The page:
Volume 75, Number 44 | March 22 -28 2006

Carol Rosegg

Matthew S. Tompkins as Nelson Algren and Elizabeth Rohan as Simone de Beauvoir in a theatrical version of their romance, “Transatlantic Liaison.”

Simone de Beauvoir’s second love

By Jerry Tallmer

He was 39. She was 40.

They were meeting, this time, in New York City.

He was American all the way. She was French all the way.

Nelson Algren. Simone de Beauvoir.

Thanks to him, in bed and otherwise, she had discovered a degree of womanhood, of love, that swept everything else aside. Almost.

He had written “The Man With the Golden Arm,” which had even Ernest Hemingway gasping: “Mr. Algren, boy, you are good.” It would win the National Book Award and thereafter become a smash motion picture.

She — nourished by the moral and intellectual support of her life mate, Jean-Paul Sartre — was in the process of finishing “Le Deuxiéme Sexe” (“The Second Sex”), a book that would change the world.

In “Transatlantic Liaison,” a play by Fabrice Rozié, a New York-based cultural attaché who is now almost precisely the age Algren was then, they have reached a moment of intensity:
SIMONE: You said you wouldn’t love me so much if I were different.
NELSON: I said the things you wanted me to say … I wanted to tell you a lot of other things, but you began weeping. That kept me quiet.
SIMONE: I was so afraid!
NELSON: I know. And that, too, kept me from talking.
SIMONE:  I know. As soon as you love someone, you’re no longer free. But anyhow, loving a woman who believes she has claims on you isn’t at all the same as loving one who doesn’t.
NELSON: Oh, a woman can believe she has all the claims in the world on me, but so long as I don’t recognize them, it’s all the same to me. Let’s not talk about all this. You only get things all messed up when you talk about them.
SIMONE: They also get messed up when you’re silent about them. You no longer love me the way you used to?
NELSON: I think that love is less important than I once believed.
SIMONE: Since I must leave [to go home to Paris and Sartre], it doesn’t make much difference if I’m here or if I’m not.
NELSON: Something like that. And yet, how I awaited you!
SIMONE: And now …
NELSON: Now I still want you.
SIMONE: Oh, in that way!
NELSON:  Not only in that way. I’m ready to marry you on the spot.
But the moment of course passed. She went back to Paris and completion of “The Second Sex.” He went back to his Chicago, or wherever. And how do we know that what Elizabeth Rohan as de Beauvoir and Matthew S. Tompkins as Algren are, on stage at the Harold Clurman Theatre, saying what de Beauvoir and Algren really said, back there circa 1949?

Says playwright Rozié, who drew from de Beauvoir’s novel “The Mandarins” (Norton, 1956) and her “Beloved Chicago Man: Letters to Nelson Algren” (Gollance, London, 1998):

“I’ve used what she quotes from Algren. When I have Algren say something, it’s what she says he said, even if, as she says, it’s a lie.” [SIMONE to NELSON: “What is literature, after all: clever lies which secretly say the truth.”]

 Beauvoir’s share of the dialogue comes more directly from her own tongue, straight from her letters.

When he was a schoolboy of 14, Fabrice Rozié – whose mother had been a teenage heroine of the Resistance – picked up and read “The Second Sex” because of its title. “I must confess except for ‘The Second Sex’ the writings of Simone de Beauvoir made no particular impression on me. Then, when I was almost 30, and had my Ph.D., years after de Beauvoir’s death, I read her letters. How you say in English? — it stroke me? – struck me — the theatrical voice in her letters is something that would work on stage, Simone de Beauvoir disclosing to someone else her inner dramatic story.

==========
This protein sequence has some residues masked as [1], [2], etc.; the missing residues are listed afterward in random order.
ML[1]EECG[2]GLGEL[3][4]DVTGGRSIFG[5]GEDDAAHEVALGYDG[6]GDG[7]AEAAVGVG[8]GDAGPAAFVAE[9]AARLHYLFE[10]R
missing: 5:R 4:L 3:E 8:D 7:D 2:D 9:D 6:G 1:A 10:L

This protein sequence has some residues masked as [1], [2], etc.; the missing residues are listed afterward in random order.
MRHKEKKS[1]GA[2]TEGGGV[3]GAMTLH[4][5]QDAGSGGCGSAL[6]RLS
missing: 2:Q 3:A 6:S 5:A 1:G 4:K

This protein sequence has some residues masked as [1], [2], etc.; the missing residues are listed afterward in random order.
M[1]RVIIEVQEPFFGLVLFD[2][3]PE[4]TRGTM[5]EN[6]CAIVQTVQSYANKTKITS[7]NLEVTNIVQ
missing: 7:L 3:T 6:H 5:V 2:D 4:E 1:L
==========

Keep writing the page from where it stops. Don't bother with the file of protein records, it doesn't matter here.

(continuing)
“Otherwise it’s just a movie story about a man and a woman in love. But because it’s Beauvoir and Algren …
“Unfortunately, because Sylvie de Beauvoir, her adopted daughter, a wonderful woman who edited her mother’s letters, did not get permission to translate into French the letters of Nelson Algren, I was only able to put the de Beauvoir material on stage, framing it as best I could.”

He did get to read some excerpts from Algren’s end of the correspondence and others of his works “including a beautiful book about his boyhood.”

One outburst of Beauvoir’s — the ultra-political Simone de Beauvoir — which should evoke a smile is: “You know, I care about all these things [Indochina, Gaullism, threats against Sartre’s life, etc.] because I think I have to. But I am fed up with it. I loathe politics. I should like a world without politics.”

Wouldn’t we all. That’s not a contradiction, by the way.

“No, it’s not,” said Rozié. “And de Beauvoir is a woman I feel a great affection for. I love people who dare to love fully and yet are very responsible human beings.”
Rozié, born in Paris on May 27, 1965, has the job at the French embassy in New York of promoting French writers and writing in the United States, working with publishers and translators, organizing lectures and conferences.

When he first read Beauvoir’s letters he heard in his head the voice of that splendid French actress Marie-France Pisier (known to Americans from “Cousin, Cousine” and the films of Truffaut and Godard). It was she who played the role at the Theatre Marigny on the Champs Elysee.

John McLean of Theatre Three in Dallas went to Paris looking for a play to bring home to Texas and found this one. It ran three months in Dallas with the same two players he’s now directed here at the Clurman.

“When my father was dying,” says Fabrice Rozié, “his last words were: ‘How are the rehearsals going in Dallas?’”

Well enough. Harold Clurman, wearer of the Legion d’Honeur, would approve.

TRANSATLANTIC LIAISON. By Fabrice Rozié, from the letters and other writings of Simone de Beauvoir. Directed by John McLean. Through April 2 at the Harold Clurman Theatre, 410 West 42nd Street, (212) 279-4200.

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